Do names still have a class association?
Snowcatrunsthehouse · 30/07/2018 16:31
From just reading a few threads I have noticed some names are described as posh ie the Tabitha thread? Now a lovely name but I just don’t see it as posh as to be honest all names seem very versatile now. How can an old biblical name liked enough to be given regularly to the family cat suddenly be “posh”?
Ie Rupert was perhaps a stereotypical posh name in the sense that a book or Tv show may have used it to highlight a upper class type of character a few years back. Now I can find little Ruparts everywhere and certainly no posh stereotype attached. Old names ie William, James, John, Henry, Elizabeth, Mary, Sarah, Margaret Catherine etc seem to have always been just names everyone from royalty to workhouse could use.
So do class definitions by name still exist in modern multi cultural societies where everyone seems to be just middle class?
If they do what sort of names fit the upper , middle and lower class groups?
Odd question I know but humar me as my brain has got confused.
Cbeebiesrehab · 30/07/2018 16:36
Unfortunately yes, names do still have a class association. It seems if you give your child a posh name though you are ‘try hard’ and a more typically ‘lower class’ name limits their occupation potential. That’s just from opinions I see on here though. I won’t give examples though as that never goes down well x
OnlyFoolsnMothers · 30/07/2018 16:50
Yes they totally have class associations.
No one "upper class" calls their son Jayden and no one working class calls their son Rupert.
That being said, the old fashioned names: Harry, George, Arthur have been firmly adopted by "new money" Kent and Essex types which can blur the class connotations. (Think crushed velvet sofas and annual holidays to Dubai).
Nettletheelf · 30/07/2018 16:52
Shout “Kayden! Chantelle! Paige!” in a playground in Hampstead and see how many kids respond.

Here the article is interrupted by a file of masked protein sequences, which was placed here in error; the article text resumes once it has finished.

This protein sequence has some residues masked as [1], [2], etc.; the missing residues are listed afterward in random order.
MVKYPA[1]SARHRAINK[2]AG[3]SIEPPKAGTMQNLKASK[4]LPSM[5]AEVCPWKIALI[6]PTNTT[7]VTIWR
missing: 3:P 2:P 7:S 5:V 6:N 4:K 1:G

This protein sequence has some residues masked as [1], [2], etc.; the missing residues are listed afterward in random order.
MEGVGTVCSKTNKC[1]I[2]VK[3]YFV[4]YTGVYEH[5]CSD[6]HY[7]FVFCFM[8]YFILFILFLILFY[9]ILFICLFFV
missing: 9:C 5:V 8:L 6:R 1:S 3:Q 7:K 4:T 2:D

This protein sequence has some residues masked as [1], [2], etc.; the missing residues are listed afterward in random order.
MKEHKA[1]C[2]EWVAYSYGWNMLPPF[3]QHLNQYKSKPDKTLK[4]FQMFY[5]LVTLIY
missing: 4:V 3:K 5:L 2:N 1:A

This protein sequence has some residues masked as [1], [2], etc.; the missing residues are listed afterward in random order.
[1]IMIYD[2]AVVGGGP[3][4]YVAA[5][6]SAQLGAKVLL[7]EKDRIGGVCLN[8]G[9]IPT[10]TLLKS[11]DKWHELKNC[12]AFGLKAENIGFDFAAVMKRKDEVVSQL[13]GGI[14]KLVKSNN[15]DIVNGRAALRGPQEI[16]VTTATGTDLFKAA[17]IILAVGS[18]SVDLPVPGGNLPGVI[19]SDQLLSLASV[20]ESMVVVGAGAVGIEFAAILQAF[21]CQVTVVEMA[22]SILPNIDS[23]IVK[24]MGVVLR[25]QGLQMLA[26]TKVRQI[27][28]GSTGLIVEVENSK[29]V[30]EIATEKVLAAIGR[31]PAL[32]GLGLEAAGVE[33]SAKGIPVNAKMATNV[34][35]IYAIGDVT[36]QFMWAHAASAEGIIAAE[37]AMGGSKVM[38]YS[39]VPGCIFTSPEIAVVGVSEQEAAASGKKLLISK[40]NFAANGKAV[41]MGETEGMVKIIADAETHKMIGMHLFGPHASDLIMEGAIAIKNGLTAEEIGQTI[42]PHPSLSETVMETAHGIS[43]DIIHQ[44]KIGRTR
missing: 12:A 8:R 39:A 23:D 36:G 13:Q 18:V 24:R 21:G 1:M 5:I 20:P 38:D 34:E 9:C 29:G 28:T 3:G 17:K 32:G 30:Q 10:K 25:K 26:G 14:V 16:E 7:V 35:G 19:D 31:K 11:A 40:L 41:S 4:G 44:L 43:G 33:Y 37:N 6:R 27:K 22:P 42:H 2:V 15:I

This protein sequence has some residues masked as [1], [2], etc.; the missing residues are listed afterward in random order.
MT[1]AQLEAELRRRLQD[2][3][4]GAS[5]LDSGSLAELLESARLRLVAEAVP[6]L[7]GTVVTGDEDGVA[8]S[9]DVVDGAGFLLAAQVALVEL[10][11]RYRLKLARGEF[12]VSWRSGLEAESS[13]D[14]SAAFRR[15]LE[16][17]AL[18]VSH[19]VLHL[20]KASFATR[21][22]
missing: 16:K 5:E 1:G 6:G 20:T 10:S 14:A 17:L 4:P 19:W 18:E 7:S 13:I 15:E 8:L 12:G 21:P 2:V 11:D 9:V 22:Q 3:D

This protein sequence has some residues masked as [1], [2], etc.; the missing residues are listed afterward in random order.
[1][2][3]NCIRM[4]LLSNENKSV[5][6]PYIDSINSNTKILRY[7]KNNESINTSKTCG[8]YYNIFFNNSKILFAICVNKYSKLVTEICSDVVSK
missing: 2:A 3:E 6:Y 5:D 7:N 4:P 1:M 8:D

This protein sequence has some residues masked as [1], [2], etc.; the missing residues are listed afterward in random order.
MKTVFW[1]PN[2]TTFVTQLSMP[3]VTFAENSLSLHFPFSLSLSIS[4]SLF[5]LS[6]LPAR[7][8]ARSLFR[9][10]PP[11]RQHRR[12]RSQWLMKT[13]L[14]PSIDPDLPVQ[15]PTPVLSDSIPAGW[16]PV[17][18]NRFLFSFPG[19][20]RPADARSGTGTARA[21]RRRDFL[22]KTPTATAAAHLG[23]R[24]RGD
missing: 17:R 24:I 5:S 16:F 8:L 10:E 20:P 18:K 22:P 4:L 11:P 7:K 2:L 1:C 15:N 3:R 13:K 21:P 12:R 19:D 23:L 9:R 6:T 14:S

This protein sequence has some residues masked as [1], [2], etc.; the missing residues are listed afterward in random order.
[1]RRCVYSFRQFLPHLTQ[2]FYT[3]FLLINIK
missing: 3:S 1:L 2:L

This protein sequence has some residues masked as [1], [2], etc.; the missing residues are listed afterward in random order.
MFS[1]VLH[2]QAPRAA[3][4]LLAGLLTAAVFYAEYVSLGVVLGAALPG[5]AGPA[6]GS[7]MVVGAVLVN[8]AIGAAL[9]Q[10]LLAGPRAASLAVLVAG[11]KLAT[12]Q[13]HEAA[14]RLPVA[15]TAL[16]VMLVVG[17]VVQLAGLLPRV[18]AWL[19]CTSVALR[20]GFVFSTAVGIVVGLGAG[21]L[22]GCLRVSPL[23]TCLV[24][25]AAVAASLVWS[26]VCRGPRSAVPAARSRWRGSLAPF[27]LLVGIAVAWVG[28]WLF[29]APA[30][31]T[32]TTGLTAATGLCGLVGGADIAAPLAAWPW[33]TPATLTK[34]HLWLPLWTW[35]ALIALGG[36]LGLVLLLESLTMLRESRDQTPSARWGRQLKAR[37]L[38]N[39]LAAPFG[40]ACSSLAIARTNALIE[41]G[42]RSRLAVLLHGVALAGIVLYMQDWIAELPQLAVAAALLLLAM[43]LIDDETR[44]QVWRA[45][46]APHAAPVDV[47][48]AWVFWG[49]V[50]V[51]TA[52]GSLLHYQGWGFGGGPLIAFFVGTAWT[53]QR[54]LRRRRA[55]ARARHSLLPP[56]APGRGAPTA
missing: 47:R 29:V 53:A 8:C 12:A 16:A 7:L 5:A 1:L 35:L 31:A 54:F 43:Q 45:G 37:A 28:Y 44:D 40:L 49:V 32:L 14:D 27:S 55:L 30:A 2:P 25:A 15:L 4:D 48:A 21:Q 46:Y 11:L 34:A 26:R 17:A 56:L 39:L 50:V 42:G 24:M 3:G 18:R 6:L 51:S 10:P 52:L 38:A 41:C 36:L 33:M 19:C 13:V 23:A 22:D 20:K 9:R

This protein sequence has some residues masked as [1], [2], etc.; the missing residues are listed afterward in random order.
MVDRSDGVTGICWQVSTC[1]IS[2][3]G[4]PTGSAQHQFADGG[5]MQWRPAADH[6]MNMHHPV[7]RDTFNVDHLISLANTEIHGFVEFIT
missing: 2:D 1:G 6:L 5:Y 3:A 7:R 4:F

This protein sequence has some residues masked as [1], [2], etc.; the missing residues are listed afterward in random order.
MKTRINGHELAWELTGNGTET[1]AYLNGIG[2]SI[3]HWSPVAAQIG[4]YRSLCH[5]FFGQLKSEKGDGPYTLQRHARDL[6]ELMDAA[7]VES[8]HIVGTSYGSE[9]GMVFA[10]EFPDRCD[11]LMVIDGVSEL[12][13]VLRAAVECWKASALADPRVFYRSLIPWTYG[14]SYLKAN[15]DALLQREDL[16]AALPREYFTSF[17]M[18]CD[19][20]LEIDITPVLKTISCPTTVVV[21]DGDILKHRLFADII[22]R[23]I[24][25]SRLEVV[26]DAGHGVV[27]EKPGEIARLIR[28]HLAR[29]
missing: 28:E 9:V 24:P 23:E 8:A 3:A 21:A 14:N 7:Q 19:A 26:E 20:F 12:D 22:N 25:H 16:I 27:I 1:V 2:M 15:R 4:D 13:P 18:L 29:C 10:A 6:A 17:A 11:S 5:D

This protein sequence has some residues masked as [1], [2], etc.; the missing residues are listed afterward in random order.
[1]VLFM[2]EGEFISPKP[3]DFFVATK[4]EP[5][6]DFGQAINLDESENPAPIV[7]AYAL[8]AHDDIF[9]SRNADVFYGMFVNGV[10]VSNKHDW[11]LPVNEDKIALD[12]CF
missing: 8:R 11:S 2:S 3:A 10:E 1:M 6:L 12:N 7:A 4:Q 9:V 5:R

LoveInTokyo · 30/07/2018 16:52
Yes they absolutely do. And that's one of the reasons why I like classic names.
There are some names I actually quite like but wouldn't use because they have negative connotations, like Jade or Kylie for example.
Other names start off posh and then become quite lower class if they suddenly catch on in popularity. I think this is happening with Arabella and Ottilie might go the same way. (I hate both these names anyway.)
GetAwayFromHer · 30/07/2018 17:12
I may have said Tabitha was posh
I agree with OnlyFools and Love
Posh names are also a bit wet, IMO
Snowcatrunsthehouse · 30/07/2018 17:25
Ooh is Dubai lower class? I have been there (admittedly only short stop overs on way further east).
So the old stereotypes are still in then. So next question is Rupert trending for some reason? ( not up on celeb culture but keep meeting little ones; honestly I know of 4 under 5’s and none seem that post to me)
Thanks for answering btw
LadyKyliePonsonbyFarquhar · 30/07/2018 17:45
I have no idea what you are all talking about
sonnyboo · 30/07/2018 18:04
I know loads of kids called Jemima, Quentin and Jasper and they are neither particularly wet or posh, whatever that may mean . Same with Sebastian and Ottilie!
It's a person that makes a name! Not the other way round.
CruCru · 30/07/2018 18:11
I don’t think there are all that many names that are really posh (by that I mean names that I would feel that I would be trying to be someone I’m not if I used them).
I hear names like Persephone, Orlando etc on the bus these days.